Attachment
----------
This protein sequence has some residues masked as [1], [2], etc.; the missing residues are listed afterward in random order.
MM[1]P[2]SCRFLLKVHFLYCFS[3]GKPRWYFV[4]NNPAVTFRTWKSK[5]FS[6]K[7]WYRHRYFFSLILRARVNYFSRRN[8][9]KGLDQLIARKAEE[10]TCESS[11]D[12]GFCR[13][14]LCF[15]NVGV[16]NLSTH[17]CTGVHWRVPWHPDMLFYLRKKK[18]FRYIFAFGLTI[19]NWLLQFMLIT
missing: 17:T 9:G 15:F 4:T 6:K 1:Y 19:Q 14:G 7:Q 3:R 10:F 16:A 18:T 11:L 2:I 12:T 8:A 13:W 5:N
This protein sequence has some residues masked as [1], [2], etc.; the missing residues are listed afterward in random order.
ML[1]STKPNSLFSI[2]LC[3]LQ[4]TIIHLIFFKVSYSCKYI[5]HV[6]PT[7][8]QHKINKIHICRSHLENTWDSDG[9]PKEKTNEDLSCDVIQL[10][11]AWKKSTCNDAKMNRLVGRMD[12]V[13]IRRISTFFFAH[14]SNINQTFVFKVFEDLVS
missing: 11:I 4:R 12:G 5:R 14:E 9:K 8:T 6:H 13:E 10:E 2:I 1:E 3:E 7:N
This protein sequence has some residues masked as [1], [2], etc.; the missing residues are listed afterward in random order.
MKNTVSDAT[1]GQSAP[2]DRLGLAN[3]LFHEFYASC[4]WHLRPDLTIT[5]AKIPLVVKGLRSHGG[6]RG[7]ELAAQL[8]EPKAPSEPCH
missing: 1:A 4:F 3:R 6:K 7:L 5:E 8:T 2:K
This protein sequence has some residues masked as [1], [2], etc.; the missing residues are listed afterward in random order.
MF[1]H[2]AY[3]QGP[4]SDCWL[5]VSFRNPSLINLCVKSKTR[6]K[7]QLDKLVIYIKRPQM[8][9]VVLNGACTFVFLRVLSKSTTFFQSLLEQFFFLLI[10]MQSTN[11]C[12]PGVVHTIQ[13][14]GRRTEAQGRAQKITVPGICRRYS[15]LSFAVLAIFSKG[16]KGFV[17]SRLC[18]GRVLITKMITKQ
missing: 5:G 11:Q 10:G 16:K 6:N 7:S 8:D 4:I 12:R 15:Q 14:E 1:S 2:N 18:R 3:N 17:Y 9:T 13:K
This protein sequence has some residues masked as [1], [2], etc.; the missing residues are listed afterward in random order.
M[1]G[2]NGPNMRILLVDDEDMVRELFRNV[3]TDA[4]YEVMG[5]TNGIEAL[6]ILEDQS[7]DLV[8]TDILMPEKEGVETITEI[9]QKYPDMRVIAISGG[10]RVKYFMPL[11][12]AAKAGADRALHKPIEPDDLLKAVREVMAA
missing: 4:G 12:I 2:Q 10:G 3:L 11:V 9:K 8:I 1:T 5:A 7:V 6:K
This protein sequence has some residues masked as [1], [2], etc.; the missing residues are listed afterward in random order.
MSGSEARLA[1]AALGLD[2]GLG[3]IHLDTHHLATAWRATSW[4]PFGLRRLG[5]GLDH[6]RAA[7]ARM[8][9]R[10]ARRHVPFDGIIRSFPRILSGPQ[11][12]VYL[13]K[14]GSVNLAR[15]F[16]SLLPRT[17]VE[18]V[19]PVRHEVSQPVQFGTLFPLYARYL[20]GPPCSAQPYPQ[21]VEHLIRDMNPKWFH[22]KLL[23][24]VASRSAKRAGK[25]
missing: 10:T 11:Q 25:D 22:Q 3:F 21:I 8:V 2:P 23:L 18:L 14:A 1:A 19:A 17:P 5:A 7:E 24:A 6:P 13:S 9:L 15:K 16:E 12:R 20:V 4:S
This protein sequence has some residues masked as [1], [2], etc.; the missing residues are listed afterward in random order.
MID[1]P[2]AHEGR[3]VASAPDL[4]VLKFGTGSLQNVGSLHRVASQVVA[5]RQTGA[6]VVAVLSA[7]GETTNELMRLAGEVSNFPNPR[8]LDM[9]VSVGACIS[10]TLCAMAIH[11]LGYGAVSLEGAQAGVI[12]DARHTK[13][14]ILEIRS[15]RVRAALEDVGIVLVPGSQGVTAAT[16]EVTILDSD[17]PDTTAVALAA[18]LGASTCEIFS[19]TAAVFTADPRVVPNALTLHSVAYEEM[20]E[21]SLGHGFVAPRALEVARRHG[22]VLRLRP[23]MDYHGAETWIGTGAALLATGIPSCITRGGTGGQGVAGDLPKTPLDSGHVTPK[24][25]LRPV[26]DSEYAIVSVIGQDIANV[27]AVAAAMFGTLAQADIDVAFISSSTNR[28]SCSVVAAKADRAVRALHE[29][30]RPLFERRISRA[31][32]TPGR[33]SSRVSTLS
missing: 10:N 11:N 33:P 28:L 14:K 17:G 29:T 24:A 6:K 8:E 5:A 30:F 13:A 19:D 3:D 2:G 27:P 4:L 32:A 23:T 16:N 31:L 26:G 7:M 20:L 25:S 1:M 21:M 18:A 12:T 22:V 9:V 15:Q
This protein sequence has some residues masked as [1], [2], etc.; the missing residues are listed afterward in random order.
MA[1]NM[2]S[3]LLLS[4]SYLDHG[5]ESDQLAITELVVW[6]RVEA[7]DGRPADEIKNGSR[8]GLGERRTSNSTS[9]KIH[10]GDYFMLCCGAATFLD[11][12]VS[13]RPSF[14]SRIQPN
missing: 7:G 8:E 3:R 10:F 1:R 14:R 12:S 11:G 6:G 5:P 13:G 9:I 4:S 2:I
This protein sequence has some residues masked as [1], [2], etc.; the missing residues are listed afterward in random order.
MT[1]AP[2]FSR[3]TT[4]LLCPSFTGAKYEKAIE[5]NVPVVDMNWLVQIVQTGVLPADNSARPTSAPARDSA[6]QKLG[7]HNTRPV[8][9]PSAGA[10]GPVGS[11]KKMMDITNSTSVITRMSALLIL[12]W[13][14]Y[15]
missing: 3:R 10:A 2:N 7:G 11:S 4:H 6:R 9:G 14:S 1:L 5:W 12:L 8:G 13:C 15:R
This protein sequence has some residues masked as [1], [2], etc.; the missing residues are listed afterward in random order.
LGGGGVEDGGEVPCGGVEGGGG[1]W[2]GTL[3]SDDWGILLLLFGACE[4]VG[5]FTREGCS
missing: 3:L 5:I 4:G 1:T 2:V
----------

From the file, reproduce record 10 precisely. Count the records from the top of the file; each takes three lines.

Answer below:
This protein sequence has some residues masked as [1], [2], etc.; the missing residues are listed afterward in random order.
LGGGGVEDGGEVPCGGVEGGGG[1]W[2]GTL[3]SDDWGILLLLFGACE[4]VG[5]FTREGCS
missing: 3:L 5:I 4:G 1:T 2:V